Memo To: The Economist editors
From: Jude Wanniski
Re: Asset Inflation? Bubbles?
I’d heard that you devoted a cover story to the “bubble” on Wall Street several weeks ago, but inasmuch as I almost never look at your periodical anymore, I managed to avoid reading it. A staff assistant handed me a copy of your May 9 number with its cover on the Chrysler/Mercedes deal, as I headed to the dentist, so I wound up after all reading your “Bubble and Squeak” editorial on P. 17. The first sentence is all I needed to call for the pain killer: “Three weeks ago, The Economist suggested that America is experiencing an asset-price bubble,” as you went on to recommend that the Federal Reserve “should raise interest rates to let some air out of the bubble before asset inflation feeds through into consumer prices and does more damage.” What silly stuff.
Look, boys, there is no such thing as “asset inflation” when you are confronting the New York Stock Exchange. The reason you imagine that the billion people who have access to this largest, most transparent of liquid markets can be fooled into thinking the financial assets being traded therein have been artificially swollen is that you do not believe in open markets. If you want to argue that British Petroleum’s share price is inflated, I’m ready to hear you out, because I assume you will attempt to provide interesting information your reporter has uncovered that has not already wiggled its way into the market. I must shake my head in amazement that you expect me to swallow your pompous announcement that every company share traded on Wall Street has been ballooned by a dizzy billion people grasping greedily into thin air. Don’t you realize, sirs, how dumb that seems?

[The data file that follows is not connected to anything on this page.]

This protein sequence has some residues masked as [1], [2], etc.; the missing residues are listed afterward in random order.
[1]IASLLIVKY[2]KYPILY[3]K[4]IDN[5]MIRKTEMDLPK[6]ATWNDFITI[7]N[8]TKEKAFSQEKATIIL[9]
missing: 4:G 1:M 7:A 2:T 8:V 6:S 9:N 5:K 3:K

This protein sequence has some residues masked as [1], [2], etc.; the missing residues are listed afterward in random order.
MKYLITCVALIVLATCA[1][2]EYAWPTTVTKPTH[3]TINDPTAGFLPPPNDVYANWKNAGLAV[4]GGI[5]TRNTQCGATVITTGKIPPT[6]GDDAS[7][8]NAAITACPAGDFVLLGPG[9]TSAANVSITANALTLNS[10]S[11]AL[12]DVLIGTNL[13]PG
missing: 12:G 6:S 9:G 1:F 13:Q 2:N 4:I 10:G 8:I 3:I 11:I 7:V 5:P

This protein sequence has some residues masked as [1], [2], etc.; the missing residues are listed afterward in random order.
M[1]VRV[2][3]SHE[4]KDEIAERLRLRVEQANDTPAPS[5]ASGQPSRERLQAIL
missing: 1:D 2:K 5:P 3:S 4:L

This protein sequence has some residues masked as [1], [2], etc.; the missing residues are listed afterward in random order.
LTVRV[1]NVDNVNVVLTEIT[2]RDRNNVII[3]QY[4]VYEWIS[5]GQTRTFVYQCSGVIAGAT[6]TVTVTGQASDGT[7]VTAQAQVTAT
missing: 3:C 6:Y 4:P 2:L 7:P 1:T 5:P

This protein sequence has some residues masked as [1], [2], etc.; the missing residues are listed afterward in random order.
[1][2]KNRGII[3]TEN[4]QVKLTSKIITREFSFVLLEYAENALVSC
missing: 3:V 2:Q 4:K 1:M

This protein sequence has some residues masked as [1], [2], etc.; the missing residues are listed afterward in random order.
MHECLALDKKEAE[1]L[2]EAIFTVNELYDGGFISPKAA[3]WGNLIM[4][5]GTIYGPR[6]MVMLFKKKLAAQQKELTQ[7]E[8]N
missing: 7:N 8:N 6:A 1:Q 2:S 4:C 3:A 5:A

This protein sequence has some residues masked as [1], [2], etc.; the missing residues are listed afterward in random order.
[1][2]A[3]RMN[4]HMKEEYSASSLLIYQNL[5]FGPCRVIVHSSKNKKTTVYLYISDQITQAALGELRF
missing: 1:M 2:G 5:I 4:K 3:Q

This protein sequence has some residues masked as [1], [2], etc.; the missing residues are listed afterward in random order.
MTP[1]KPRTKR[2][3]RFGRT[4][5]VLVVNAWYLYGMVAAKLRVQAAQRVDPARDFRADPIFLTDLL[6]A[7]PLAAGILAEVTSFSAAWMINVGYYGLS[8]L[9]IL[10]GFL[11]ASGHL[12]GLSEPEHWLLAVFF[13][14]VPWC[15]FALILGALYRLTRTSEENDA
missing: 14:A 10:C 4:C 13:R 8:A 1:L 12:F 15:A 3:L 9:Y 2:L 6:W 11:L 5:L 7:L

What I mean to say is that if you believe the marketplace is so inefficient that optimists can overtake pessimists to a degree that constitutes a “bubble,” you must believe that people carefully selected by your staff would do better in managing the economy. Hey, why don’t you announce that you are betting one million pounds that the bubble will burst by a date certain? If you are not prepared to lose one million pounds in such an endeavor, you might realize you are peddling hot air coming out of the word processor of some young man who can barely afford to have his one suit dry-cleaned every year or so. Do you know what I’m saying?
There is no reason for The Economist to continue to publish economic nonsense week in and week out, year in and year out. You have been publishing from the closing days of the Napoleonic wars, if I remember correctly. For a great stretch of that time, you were on the ball. You will of course continue to fool a hundred thousand Americans each week into thinking you know what you are talking about, but it would be so much more satisfying to you and your staff if you decided one morning to walk away from the neo-Keynesian paradigm. When that day comes, I will read it outside my dentist’s office, knowing painkiller is not readily at hand.